James Shirley was the last great dramatist of the English Renaissance, shining out among other luminaries such as John Ford, Ben Jonson, or Richard Brome.
This collection considers Shirley within the culture of his time, and highlights his contribution to seventeenth-century English literature as poet and playwright. Individual essays explore Shirley’s musical theatre and spoken verse, performance conditions, female agency and politics, and the presentation of his work in manuscript and print. Collectively, the essays assemble a larger picture of Caroline drama, showing it to be more than simply a nostalgic endgame, its poets daintily sipping hemlock on the eve of the Civil Wars.
Shirley’s literary versatility and long life, spanning the last days of Queen Elizabeth I to the ascension of Charles II, make him an ideal writer through whom to examine the distinctive qualities of Caroline theatre.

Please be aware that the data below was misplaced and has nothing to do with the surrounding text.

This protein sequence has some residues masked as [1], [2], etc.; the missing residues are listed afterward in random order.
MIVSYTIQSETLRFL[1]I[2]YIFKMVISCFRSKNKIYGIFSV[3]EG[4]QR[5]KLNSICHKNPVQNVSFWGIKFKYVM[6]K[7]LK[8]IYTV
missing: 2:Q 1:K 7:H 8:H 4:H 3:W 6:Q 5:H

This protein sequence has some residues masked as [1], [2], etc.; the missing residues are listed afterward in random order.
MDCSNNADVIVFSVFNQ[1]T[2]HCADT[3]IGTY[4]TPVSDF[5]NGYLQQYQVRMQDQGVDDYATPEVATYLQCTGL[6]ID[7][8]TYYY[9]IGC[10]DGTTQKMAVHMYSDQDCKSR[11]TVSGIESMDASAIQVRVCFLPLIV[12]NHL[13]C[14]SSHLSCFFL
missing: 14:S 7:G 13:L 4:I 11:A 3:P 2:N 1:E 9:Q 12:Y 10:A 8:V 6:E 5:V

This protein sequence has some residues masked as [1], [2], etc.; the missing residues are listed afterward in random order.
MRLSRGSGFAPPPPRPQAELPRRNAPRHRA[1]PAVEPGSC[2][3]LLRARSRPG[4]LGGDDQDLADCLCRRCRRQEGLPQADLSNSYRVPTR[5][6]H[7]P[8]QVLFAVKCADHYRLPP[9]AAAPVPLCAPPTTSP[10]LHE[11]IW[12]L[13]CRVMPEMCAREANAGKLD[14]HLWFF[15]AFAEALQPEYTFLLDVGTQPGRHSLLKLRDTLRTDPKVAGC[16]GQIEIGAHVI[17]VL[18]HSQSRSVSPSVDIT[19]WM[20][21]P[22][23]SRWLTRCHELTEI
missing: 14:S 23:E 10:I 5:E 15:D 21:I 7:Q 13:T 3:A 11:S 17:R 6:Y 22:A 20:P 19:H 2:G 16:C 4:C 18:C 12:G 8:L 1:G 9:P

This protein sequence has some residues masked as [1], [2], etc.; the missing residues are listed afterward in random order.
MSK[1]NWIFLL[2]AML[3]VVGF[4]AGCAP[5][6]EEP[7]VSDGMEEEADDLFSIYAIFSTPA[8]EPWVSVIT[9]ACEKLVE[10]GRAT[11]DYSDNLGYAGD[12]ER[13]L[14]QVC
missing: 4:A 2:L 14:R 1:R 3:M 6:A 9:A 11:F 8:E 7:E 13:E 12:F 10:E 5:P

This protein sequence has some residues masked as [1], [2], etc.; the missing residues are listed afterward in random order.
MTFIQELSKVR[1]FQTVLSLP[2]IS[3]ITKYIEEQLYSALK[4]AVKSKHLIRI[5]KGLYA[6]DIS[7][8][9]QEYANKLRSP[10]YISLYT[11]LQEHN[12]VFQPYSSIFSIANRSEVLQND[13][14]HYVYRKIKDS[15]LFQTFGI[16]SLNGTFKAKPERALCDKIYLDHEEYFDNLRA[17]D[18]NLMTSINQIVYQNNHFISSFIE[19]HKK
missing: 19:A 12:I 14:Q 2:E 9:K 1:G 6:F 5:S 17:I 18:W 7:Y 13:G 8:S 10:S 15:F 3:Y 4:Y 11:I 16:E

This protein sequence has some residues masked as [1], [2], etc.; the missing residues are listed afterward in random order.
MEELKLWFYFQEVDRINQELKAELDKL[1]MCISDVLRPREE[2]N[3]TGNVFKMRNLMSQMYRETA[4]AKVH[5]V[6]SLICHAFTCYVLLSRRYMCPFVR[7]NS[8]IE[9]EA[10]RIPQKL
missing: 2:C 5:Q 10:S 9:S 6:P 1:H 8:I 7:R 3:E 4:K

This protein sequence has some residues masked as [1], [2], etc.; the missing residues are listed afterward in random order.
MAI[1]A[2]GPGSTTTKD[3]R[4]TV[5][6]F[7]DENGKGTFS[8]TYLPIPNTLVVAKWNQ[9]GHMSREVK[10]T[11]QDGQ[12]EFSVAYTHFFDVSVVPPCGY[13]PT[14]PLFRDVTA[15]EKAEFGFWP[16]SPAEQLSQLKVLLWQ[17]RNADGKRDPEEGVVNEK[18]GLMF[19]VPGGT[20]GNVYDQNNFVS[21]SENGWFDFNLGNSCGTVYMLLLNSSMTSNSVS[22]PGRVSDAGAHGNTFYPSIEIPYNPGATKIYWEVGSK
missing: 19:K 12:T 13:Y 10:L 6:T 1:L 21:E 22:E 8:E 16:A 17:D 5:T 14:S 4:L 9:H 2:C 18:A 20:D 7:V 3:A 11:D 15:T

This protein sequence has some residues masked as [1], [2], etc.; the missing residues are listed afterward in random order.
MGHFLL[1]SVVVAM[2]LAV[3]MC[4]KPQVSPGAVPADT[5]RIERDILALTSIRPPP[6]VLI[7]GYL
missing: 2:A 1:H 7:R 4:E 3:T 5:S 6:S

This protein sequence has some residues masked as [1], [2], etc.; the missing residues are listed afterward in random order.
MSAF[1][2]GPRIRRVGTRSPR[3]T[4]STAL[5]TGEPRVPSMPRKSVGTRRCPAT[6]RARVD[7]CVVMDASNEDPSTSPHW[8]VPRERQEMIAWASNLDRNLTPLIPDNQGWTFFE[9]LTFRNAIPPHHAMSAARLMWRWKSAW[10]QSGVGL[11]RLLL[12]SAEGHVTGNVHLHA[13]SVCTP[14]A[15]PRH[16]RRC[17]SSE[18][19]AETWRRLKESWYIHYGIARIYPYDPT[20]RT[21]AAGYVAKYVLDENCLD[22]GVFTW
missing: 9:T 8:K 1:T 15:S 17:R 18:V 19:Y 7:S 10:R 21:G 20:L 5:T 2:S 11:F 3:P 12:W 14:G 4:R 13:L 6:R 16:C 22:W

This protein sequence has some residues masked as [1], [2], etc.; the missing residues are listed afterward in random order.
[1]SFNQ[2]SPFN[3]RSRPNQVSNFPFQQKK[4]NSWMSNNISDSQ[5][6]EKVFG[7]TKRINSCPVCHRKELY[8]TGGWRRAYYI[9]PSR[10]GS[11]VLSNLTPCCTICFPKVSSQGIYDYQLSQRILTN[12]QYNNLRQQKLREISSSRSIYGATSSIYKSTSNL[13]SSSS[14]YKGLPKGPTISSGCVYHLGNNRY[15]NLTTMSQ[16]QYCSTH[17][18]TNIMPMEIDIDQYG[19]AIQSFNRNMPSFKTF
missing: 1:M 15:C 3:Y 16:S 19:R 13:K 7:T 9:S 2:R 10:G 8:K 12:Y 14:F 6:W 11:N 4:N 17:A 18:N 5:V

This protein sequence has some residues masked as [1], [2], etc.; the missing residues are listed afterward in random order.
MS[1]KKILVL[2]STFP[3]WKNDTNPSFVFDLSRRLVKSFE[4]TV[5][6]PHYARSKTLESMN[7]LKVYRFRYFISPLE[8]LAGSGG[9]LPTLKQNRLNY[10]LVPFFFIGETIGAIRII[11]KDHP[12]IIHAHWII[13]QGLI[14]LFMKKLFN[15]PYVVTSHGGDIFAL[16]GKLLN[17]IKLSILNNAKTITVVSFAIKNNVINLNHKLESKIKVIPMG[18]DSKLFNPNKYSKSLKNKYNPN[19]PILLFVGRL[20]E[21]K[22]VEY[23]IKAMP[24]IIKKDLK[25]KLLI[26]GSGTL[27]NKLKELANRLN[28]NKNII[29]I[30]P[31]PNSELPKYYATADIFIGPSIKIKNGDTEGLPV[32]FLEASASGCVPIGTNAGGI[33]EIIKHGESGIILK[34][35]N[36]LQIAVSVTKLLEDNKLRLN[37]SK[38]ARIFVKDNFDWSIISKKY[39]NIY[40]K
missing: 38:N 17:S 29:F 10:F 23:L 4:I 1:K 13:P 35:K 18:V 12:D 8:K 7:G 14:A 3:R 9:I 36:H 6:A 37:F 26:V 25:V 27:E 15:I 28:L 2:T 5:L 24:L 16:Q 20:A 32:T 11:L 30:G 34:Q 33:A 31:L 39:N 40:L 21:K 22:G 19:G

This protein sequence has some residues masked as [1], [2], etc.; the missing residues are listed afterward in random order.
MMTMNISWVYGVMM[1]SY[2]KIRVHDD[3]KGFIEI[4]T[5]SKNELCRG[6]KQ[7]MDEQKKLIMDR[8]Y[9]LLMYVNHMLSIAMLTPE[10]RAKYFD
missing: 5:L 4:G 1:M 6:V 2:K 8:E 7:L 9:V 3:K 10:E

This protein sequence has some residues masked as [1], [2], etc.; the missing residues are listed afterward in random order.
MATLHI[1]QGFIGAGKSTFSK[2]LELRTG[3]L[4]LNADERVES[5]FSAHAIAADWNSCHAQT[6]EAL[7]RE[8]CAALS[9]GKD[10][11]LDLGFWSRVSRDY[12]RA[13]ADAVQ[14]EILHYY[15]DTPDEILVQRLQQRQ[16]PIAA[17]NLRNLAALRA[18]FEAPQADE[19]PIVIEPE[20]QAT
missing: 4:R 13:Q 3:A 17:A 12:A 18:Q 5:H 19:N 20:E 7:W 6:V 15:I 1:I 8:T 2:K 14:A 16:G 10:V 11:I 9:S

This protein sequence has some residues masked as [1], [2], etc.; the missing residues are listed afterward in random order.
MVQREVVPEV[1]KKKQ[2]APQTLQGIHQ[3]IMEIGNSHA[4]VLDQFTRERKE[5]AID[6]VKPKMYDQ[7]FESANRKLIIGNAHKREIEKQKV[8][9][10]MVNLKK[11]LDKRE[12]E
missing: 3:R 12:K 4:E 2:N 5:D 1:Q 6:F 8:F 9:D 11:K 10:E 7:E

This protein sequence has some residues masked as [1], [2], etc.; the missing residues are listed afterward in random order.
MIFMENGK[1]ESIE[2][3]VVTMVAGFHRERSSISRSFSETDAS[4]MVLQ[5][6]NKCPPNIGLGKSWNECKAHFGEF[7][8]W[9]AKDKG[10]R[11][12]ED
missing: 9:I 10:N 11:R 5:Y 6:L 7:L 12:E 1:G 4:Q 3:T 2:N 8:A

Time for James Shirley
The Comic and the Apocalyptic in Shirley’s Drama
‘And you meane to rise at court, practise to caper’:
The Representation of the Court in James Shirley’s Plays, 1631-36
Rebellion in Arcadia: Caroline Anti-Militarism in Dramatic Adaptations of Sidney
Rachel Ellen Clark
A Conflict More Fierce than Many Thousand Battles: Staging the Politics of Treason and Allegiance in James Shirley’s Maritime Plays, The Young Admiral and The Court Secret
Shirley’s Dublin Days: A Nervous Première of St. Patrick for Ireland
Papers Most Foul: The Melbourne Manuscript and the ‘Foul Papers’ Debate
Dan Starza Smith
Plotting Paratexts in Shirley’s The Politician
The Drama of Shirley’s Poems
Music in the Work of James Shirley
Versification from Shakespeare to Shirley: Implications for Performance